An emergency procedure has been established and implemented.  Copies of these procedures are kept at the workplace and made available for employee review.  The Utility Staff consist of three people.  The duties and respon 
sibility for the emergency procedures are shared among the three individuals.  The staff is notified of a chlorine leak when the gas detector senses a leak.   The Chloralert continuously monitors a sample of air withdrawn from a selected location for the presence of chlorine gas.  The minimum detection level of chlorine gas is 1ppm.  The presence of chlorine gas will give a signal by the flashing of its "Alarm" light and tripping all interconnected auxiliary alarm and an autodialing system which calls the staff if the leak occurs after working hours. 
The worst-case release scenario implemented in this RMP is breaking off the valve stem of a 150-pound chlorine cylinder when trying to open the valve.  The valve on a 150-pound cylinder is closed very tight to eliminate a gas release during transport from the chemical company to wastewater treatment facility.  Opening the valve on a cylinder after properly connecting the vacuum regulator requires the operator  
to strike the cylinder wrench several times with the palm of his hand before it opens.  The operator is directly exposed to the gas.  
The standard operating procedure for changing a chlorine cylinder is the buddy system.  There are two operators involved.  One change the cylinder and the other is stand by incase of an accidental emergency.  The stand by operator is to assist in getting help.  The cylinder is in an enclosed room with a chlorine gas detector.  The gas detector will give a signal via the flashing of its "Alarm" light and tripping all interconnected auxiliary alarm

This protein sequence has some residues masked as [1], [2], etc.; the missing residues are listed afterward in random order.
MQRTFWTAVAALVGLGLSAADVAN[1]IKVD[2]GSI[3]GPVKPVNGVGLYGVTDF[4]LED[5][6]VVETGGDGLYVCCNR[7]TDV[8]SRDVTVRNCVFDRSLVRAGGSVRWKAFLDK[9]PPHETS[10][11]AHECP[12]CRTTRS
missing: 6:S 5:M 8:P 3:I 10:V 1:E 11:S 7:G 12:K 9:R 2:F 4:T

The worst-case gas release discussed in this RMP is unlikely because if a cylinder valve is too difficult to open by hand it is reported to the chemical company and returned. 
The alternative case release scenario implemented in this RMP is a gas leak from the lead gasket between the gas cylinder outlet valve and the vacuum regulator inlet adaptor.  The lead gasket can leak  
chlorine gas if the regulator's yoke screw is over tightened.  The over tightening of the vacuum regulator to the valve outlet is checked by using ammonia hydroxide.  The ammonia hydroxide vapors will give off a white smoke indicating a gas leak.  The cylinder valve is turn off and the lead gasket is replaced with a new lead gasket.  The new gasket connection is rechecked with ammonia hydroxide for leaks. 
The alternative case release discussed in this RMP is unlikely because all of the connection to the process system is checked with ammonia hydroxide after each cylinder change. 
The Leonardtown Wastewater Treatment Facility has not had an accidental release in the past five years. 
The Utility Staff will respond and correct small controllable chlorine leaks ONLY. 
Small controllable leaks are: 
   A. Leaking lead cylinder gasket 
   B. When a vacuum is not present in the vacuum regulator and vents to outside atmosphere. 
   C. Leak in the 
Teflon gas lines. 
The emergency responses for the above conditions are: 
   A. Notify emergency coordinator 
   B. Put on the required Personnel Protection Suit 
   C. Put on the SCBA 
   D. Implement the Buddy System 
E. Enter disinfection room and turn the chlorine cylinders off at the main cylinder valve. 
F. Exist the room, close door. 
G. Wait for the atmosphere to return to normal. 
The Utility Staff will NOT CORRECT the following chlorine leaks: 
A. Large and Uncontrollable (ex. melted fuse plug, hole in the wall of a cylinder, cylinder valve broken off) 
B. They feel unsafe and unsure of the situation 
The emergency responses for the above conditions are: 
1. Report the TYPE OF GAS leak emergency, 
4. Address 22620 Van Wert Lane. 
5. Phone Number if asked. 301-475-5445 
B. Evacuate the facility as shown on the Emergency Evacuation Route 
C. Notify emergency coordinator